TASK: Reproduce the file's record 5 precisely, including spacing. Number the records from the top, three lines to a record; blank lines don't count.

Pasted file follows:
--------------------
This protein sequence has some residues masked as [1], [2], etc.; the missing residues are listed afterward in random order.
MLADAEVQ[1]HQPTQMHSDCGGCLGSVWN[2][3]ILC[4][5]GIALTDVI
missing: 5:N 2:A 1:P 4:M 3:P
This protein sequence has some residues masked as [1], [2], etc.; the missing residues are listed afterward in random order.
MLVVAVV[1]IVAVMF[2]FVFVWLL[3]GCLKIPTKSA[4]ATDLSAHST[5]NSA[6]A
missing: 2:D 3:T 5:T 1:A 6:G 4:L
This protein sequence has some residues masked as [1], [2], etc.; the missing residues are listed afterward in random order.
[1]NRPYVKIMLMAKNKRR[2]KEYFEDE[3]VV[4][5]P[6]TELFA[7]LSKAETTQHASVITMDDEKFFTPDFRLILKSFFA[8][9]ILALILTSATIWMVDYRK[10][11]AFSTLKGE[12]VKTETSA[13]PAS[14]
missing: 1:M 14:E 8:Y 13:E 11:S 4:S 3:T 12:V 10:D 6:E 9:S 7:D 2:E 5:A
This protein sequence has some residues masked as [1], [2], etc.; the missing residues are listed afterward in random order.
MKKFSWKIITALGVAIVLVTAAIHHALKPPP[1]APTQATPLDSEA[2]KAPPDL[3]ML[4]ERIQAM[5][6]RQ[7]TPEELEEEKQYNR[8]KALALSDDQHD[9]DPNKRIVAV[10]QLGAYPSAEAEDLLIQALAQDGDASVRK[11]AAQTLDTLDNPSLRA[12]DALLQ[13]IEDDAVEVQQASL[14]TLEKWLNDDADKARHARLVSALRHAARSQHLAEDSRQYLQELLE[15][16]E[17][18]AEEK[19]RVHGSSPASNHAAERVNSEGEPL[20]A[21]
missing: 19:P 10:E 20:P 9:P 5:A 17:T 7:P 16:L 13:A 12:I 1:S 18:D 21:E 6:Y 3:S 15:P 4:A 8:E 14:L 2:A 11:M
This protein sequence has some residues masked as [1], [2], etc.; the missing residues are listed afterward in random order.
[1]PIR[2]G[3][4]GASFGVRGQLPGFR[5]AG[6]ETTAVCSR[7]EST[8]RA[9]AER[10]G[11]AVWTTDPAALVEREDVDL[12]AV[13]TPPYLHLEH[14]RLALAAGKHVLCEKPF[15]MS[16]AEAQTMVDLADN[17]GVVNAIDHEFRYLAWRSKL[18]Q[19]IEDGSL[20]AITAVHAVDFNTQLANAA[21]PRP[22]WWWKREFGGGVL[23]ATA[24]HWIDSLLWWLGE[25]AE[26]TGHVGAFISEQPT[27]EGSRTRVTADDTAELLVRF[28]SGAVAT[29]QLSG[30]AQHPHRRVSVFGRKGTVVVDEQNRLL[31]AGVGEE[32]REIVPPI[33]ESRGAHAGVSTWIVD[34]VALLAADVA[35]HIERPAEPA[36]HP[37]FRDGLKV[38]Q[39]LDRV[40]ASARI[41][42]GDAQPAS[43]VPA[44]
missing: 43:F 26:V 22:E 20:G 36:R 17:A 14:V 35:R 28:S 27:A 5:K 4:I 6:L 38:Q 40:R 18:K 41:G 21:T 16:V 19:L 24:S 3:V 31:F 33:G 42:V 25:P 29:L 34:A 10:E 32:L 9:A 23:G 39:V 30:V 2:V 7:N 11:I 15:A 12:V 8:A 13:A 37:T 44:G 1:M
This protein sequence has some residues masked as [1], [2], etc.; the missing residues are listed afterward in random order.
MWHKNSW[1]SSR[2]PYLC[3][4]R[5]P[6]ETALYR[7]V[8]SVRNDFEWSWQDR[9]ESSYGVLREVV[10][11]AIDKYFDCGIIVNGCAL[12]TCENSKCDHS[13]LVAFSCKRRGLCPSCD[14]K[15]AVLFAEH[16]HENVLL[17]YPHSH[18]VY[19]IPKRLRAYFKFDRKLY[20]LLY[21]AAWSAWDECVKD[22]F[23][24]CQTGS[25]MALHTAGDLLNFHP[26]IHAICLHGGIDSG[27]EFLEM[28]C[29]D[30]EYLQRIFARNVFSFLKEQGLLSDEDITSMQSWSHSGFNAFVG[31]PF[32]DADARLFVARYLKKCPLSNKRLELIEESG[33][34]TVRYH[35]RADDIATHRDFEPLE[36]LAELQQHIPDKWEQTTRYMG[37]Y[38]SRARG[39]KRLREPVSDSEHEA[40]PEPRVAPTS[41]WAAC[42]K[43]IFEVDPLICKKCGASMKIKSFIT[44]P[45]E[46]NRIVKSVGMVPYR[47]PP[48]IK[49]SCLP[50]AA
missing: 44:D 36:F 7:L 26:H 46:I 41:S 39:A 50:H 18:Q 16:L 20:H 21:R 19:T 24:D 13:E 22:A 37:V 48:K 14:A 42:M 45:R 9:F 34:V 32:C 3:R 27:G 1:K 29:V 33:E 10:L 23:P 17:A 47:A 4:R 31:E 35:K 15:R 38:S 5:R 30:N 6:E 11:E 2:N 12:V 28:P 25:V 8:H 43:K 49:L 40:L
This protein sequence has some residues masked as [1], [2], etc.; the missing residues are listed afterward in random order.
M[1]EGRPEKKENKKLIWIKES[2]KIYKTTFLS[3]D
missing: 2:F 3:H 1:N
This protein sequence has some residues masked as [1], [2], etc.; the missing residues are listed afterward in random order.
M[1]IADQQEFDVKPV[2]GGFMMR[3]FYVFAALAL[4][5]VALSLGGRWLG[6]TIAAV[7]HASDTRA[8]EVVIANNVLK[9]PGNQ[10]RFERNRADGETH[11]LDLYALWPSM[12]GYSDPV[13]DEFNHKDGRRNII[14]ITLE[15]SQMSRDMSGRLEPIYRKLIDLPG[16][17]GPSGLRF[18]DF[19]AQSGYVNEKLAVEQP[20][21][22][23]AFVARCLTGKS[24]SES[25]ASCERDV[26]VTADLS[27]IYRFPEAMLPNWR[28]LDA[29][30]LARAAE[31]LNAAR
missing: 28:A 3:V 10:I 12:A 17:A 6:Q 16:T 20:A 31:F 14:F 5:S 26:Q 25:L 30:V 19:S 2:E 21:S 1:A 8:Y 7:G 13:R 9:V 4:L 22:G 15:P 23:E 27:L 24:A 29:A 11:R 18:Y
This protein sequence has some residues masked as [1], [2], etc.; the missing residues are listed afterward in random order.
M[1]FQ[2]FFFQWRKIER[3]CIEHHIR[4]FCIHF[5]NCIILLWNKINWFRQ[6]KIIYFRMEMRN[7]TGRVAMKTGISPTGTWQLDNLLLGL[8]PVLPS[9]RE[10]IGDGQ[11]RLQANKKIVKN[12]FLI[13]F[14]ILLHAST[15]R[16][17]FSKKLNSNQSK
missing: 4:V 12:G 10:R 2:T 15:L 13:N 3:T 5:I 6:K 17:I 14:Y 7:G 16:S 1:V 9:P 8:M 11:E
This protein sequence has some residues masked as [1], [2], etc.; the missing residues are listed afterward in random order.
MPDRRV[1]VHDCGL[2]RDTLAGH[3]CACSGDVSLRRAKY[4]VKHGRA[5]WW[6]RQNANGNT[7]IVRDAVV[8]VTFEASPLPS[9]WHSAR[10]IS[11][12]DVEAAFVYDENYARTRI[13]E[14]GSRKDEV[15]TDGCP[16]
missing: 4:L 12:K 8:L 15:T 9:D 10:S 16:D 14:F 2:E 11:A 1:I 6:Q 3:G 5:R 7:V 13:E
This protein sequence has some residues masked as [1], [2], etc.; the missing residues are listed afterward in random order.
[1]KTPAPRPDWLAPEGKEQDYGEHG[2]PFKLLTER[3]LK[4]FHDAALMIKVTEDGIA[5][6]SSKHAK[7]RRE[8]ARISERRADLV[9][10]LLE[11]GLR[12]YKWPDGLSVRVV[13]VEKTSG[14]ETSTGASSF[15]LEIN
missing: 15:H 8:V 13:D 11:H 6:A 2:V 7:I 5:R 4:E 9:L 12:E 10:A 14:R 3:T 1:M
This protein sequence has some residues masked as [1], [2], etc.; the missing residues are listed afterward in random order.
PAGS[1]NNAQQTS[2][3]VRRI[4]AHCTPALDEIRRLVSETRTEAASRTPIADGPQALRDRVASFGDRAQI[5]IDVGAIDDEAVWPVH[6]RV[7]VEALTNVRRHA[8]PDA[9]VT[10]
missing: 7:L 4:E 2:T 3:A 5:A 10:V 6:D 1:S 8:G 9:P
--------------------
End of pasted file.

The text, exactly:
This protein sequence has some residues masked as [1], [2], etc.; the missing residues are listed afterward in random order.
[1]PIR[2]G[3][4]GASFGVRGQLPGFR[5]AG[6]ETTAVCSR[7]EST[8]RA[9]AER[10]G[11]AVWTTDPAALVEREDVDL[12]AV[13]TPPYLHLEH[14]RLALAAGKHVLCEKPF[15]MS[16]AEAQTMVDLADN[17]GVVNAIDHEFRYLAWRSKL[18]Q[19]IEDGSL[20]AITAVHAVDFNTQLANAA[21]PRP[22]WWWKREFGGGVL[23]ATA[24]HWIDSLLWWLGE[25]AE[26]TGHVGAFISEQPT[27]EGSRTRVTADDTAELLVRF[28]SGAVAT[29]QLSG[30]AQHPHRRVSVFGRKGTVVVDEQNRLL[31]AGVGEE[32]REIVPPI[33]ESRGAHAGVSTWIVD[34]VALLAADVA[35]HIERPAEPA[36]HP[37]FRDGLKV[38]Q[39]LDRV[40]ASARI[41][42]GDAQPAS[43]VPA[44]
missing: 43:F 26:V 22:E 20:G 36:R 17:A 14:V 35:R 28:S 27:A 5:K 4:I 6:L 38:Q 40:R 18:K 41:G 21:T 16:V 19:L 24:S 3:V 31:F 33:G 42:V 25:P 29:L 34:A 10:E 32:L 9:A 23:G 39:V 30:V 2:V 7:N 11:I 15:A 12:V 8:A 13:A 37:T 44:G 1:M